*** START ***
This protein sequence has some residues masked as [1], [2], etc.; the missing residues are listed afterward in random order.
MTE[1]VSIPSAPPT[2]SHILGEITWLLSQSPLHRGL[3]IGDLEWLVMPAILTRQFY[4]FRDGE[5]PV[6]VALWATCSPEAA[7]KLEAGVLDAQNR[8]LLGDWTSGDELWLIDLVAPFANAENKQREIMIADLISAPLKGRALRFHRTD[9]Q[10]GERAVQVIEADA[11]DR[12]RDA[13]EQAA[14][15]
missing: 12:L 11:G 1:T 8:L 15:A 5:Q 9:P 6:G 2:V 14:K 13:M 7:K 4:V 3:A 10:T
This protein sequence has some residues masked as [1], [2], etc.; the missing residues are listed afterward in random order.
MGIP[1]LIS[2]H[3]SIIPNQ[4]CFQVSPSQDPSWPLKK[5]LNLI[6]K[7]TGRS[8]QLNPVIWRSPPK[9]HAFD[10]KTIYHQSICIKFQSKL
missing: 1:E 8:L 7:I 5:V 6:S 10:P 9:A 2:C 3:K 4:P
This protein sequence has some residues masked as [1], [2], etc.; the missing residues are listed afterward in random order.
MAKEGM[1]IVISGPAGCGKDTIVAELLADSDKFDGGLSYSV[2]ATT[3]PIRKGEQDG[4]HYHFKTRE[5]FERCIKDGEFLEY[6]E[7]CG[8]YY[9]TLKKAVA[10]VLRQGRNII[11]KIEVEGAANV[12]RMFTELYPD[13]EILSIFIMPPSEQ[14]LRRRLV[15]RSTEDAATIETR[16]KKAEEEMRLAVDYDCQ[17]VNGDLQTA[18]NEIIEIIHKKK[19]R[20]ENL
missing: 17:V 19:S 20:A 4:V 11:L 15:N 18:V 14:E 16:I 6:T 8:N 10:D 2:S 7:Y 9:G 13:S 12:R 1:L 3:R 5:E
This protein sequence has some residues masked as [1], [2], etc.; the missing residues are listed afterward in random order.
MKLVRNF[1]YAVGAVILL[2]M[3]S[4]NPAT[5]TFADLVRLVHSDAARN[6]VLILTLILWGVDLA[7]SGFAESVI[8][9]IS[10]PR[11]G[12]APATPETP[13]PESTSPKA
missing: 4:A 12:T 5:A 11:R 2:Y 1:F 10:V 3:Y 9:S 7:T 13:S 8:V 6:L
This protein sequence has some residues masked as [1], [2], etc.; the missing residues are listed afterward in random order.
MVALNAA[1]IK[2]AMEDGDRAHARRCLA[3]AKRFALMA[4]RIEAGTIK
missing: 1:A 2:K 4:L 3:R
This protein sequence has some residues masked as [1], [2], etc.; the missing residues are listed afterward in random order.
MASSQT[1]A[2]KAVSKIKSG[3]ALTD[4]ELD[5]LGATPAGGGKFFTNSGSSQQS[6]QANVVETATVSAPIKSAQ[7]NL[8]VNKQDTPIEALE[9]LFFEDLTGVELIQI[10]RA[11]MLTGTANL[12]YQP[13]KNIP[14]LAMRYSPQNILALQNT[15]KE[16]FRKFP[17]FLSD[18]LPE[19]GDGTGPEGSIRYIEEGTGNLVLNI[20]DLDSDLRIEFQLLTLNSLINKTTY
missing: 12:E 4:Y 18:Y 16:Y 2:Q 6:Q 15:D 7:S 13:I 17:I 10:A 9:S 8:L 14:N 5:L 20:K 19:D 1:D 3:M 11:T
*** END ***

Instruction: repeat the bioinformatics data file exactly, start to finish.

This protein sequence has some residues masked as [1], [2], etc.; the missing residues are listed afterward in random order.
MTE[1]VSIPSAPPT[2]SHILGEITWLLSQSPLHRGL[3]IGDLEWLVMPAILTRQFY[4]FRDGE[5]PV[6]VALWATCSPEAA[7]KLEAGVLDAQNR[8]LLGDWTSGDELWLIDLVAPFANAENKQREIMIADLISAPLKGRALRFHRTD[9]Q[10]GERAVQVIEADA[11]DR[12]RDA[13]EQAA[14][15]
missing: 12:L 11:G 1:T 8:L 15:A 5:Q 9:P 6:G 2:V 14:K 13:M 7:K 4:V 3:A 10:T
This protein sequence has some residues masked as [1], [2], etc.; the missing residues are listed afterward in random order.
MGIP[1]LIS[2]H[3]SIIPNQ[4]CFQVSPSQDPSWPLKK[5]LNLI[6]K[7]TGRS[8]QLNPVIWRSPPK[9]HAFD[10]KTIYHQSICIKFQSKL
missing: 1:E 8:L 7:I 5:V 6:S 10:P 9:A 2:C 3:K 4:P
This protein sequence has some residues masked as [1], [2], etc.; the missing residues are listed afterward in random order.
MAKEGM[1]IVISGPAGCGKDTIVAELLADSDKFDGGLSYSV[2]ATT[3]PIRKGEQDG[4]HYHFKTRE[5]FERCIKDGEFLEY[6]E[7]CG[8]YY[9]TLKKAVA[10]VLRQGRNII[11]KIEVEGAANV[12]RMFTELYPD[13]EILSIFIMPPSEQ[14]LRRRLV[15]RSTEDAATIETR[16]KKAEEEMRLAVDYDCQ[17]VNGDLQTA[18]NEIIEIIHKKK[19]R[20]ENL
missing: 17:V 19:S 20:A 4:V 11:L 15:N 18:V 14:E 16:I 6:T 8:N 10:D 2:S 7:Y 9:G 13:S 12:R 1:L 3:R 5:E
This protein sequence has some residues masked as [1], [2], etc.; the missing residues are listed afterward in random order.
MKLVRNF[1]YAVGAVILL[2]M[3]S[4]NPAT[5]TFADLVRLVHSDAARN[6]VLILTLILWGVDLA[7]SGFAESVI[8][9]IS[10]PR[11]G[12]APATPETP[13]PESTSPKA
missing: 4:A 12:T 5:A 11:R 2:Y 1:F 10:V 3:Y 9:S 7:T 13:S 8:V 6:L
This protein sequence has some residues masked as [1], [2], etc.; the missing residues are listed afterward in random order.
MVALNAA[1]IK[2]AMEDGDRAHARRCLA[3]AKRFALMA[4]RIEAGTIK
missing: 1:A 2:K 4:L 3:R
This protein sequence has some residues masked as [1], [2], etc.; the missing residues are listed afterward in random order.
MASSQT[1]A[2]KAVSKIKSG[3]ALTD[4]ELD[5]LGATPAGGGKFFTNSGSSQQS[6]QANVVETATVSAPIKSAQ[7]NL[8]VNKQDTPIEALE[9]LFFEDLTGVELIQI[10]RA[11]MLTGTANL[12]YQP[13]KNIP[14]LAMRYSPQNILALQNT[15]KE[16]FRKFP[17]FLSD[18]LPE[19]GDGTGPEGSIRYIEEGTGNLVLNI[20]DLDSDLRIEFQLLTLNSLINKTTY
missing: 12:E 4:Y 18:Y 16:Y 2:Q 6:Q 15:D 7:S 13:I 17:I 10:A 9:S 8:L 14:N 5:L 20:K 19:D 1:D 3:M 11:T